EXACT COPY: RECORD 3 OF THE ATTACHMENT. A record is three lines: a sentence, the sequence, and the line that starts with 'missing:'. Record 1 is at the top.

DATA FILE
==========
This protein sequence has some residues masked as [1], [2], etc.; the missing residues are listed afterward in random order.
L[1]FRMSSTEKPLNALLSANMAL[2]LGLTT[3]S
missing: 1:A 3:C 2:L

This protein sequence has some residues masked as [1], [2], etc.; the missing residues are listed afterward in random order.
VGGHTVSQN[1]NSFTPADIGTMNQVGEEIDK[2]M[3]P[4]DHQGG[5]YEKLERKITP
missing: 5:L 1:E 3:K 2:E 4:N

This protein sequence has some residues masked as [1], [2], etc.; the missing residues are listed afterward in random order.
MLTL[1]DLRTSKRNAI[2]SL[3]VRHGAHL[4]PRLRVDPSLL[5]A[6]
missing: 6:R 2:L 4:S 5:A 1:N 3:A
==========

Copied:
This protein sequence has some residues masked as [1], [2], etc.; the missing residues are listed afterward in random order.
MLTL[1]DLRTSKRNAI[2]SL[3]VRHGAHL[4]PRLRVDPSLL[5]A[6]
missing: 6:R 2:L 4:S 5:A 1:N 3:A